Landlords who want to sell their properties have two choices if there are tenants in situ. If they are good tenants, then it could make sense to sell before the lease is up if another buy-to-let investor is interested. Otherwise, it could be prudent to let the lease run out or give the tenant notice to quit as per the contract before putting the property on the market.
It makes sense to let the lease expire, carry out any cosmetic work to make the house look fresh, and then sell it when it is vacant. This means the property will appeal to other landlords as well as buyers looking for somewhere to live. Obviously, the house could take time to sell so you need to factor in for a few months without it earning an income for you. If selling to a buy-to-let investor, make sure you have all the accounts ready to show how much income the property brings in and the expenditure. This could be a deciding factor in whether the investor will go ahead with an offer.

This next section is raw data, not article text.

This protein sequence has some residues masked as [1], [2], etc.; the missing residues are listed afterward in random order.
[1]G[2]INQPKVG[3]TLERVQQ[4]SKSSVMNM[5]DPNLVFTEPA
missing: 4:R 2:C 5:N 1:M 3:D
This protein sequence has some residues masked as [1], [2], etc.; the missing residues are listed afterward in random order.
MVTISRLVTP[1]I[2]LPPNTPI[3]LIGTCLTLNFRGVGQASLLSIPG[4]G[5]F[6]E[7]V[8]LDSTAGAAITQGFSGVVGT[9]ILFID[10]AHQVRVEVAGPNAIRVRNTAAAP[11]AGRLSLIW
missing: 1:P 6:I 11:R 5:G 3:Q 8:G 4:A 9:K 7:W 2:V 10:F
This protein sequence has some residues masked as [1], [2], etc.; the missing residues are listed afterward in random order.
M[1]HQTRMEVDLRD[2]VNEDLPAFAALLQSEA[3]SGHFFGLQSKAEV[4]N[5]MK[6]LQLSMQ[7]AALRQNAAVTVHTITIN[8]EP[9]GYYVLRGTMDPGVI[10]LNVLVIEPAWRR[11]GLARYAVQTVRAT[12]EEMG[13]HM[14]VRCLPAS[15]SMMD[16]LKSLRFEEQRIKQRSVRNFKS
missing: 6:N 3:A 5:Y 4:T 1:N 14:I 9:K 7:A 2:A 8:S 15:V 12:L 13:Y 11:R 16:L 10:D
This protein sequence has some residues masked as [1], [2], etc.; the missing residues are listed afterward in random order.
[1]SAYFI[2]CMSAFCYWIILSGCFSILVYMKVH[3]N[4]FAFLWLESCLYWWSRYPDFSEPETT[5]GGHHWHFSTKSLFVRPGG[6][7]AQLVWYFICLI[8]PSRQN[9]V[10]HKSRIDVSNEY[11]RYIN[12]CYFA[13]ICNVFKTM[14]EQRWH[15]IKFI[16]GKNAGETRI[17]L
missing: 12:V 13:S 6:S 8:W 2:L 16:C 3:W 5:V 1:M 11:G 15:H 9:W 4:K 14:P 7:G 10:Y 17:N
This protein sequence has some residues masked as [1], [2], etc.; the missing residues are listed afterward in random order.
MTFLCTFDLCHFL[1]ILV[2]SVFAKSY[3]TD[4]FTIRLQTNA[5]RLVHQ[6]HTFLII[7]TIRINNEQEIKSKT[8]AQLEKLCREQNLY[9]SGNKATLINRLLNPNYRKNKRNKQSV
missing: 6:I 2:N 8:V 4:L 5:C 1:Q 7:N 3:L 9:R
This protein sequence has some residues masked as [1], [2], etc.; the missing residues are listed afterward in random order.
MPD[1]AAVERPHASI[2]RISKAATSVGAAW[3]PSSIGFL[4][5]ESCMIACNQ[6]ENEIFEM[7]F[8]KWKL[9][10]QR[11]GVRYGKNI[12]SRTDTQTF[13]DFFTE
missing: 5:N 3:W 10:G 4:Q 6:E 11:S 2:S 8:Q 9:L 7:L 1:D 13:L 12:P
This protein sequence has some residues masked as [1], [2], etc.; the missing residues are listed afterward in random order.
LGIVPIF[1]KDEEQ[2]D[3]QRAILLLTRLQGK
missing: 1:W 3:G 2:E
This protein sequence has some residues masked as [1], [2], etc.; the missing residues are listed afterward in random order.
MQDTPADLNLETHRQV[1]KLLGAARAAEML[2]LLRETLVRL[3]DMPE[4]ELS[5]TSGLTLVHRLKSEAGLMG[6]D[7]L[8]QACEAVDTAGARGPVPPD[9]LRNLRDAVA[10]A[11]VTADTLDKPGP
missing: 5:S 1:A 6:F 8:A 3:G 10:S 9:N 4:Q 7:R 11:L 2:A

This also has its advantages if you have a good relationship with your tenants. Sometimes tenants will start to look for somewhere else to live straight away if they know the landlord is selling up. However, if they know you are selling to another landlord or property management company, they may decide to stay put. This has the bonus for the buyer as they already have tenants in situ and the property makes an income for them from the day they buy it.
Buyers will have an added sense of security because they can see the pre-agreed rental figure which guarantees an income without a void period. As the seller, it could be possible to increase the price of the property because of the value that the sitting tenants and their rent will bring.